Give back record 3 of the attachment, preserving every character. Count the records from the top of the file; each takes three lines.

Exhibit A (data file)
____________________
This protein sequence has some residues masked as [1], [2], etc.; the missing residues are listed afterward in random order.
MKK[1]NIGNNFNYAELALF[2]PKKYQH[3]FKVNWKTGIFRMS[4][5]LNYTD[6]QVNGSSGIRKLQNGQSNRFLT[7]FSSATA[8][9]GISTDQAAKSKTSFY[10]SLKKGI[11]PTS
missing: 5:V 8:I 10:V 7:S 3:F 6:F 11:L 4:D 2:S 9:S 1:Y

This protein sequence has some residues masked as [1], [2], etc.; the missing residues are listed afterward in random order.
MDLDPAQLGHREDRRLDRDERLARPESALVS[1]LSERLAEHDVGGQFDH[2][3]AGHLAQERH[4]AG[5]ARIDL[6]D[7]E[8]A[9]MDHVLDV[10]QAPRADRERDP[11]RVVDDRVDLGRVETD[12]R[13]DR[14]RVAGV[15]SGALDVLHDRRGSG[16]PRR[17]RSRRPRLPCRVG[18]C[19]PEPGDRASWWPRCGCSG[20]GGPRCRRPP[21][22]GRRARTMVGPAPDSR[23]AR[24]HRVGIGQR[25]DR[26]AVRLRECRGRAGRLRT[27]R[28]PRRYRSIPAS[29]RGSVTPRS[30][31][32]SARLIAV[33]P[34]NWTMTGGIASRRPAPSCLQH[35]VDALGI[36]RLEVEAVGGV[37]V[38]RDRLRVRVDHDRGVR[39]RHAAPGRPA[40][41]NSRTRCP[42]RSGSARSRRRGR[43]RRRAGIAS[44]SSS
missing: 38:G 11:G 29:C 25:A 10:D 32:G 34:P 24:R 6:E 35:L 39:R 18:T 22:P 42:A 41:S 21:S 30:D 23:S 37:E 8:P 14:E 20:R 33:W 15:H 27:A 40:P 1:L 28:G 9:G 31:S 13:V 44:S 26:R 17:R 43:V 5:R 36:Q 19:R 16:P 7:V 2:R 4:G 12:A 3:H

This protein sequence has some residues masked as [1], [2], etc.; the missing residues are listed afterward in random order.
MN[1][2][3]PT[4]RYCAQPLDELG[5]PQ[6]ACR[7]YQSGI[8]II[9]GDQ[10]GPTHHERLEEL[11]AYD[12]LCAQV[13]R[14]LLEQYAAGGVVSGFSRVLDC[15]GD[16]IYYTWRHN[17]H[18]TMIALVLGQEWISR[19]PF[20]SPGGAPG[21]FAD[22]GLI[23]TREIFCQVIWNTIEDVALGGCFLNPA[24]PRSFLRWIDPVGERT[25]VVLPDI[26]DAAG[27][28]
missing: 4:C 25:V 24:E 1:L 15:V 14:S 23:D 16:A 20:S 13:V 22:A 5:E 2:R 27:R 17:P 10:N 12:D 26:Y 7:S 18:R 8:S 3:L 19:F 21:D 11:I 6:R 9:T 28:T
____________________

This protein sequence has some residues masked as [1], [2], etc.; the missing residues are listed afterward in random order.
MN[1][2][3]PT[4]RYCAQPLDELG[5]PQ[6]ACR[7]YQSGI[8]II[9]GDQ[10]GPTHHERLEEL[11]AYD[12]LCAQV[13]R[14]LLEQYAAGGVVSGFSRVLDC[15]GD[16]IYYTWRHN[17]H[18]TMIALVLGQEWISR[19]PF[20]SPGGAPG[21]FAD[22]GLI[23]TREIFCQVIWNTIEDVALGGCFLNPA[24]PRSFLRWIDPVGERT[25]VVLPDI[26]DAAG[27][28]
missing: 4:C 25:V 24:E 1:L 15:V 14:S 23:D 16:A 20:S 13:V 22:A 5:E 2:R 27:R 17:P 10:N 12:D 26:Y 7:S 18:R 8:S 3:L 19:F 21:D 11:I 6:R 9:T 28:T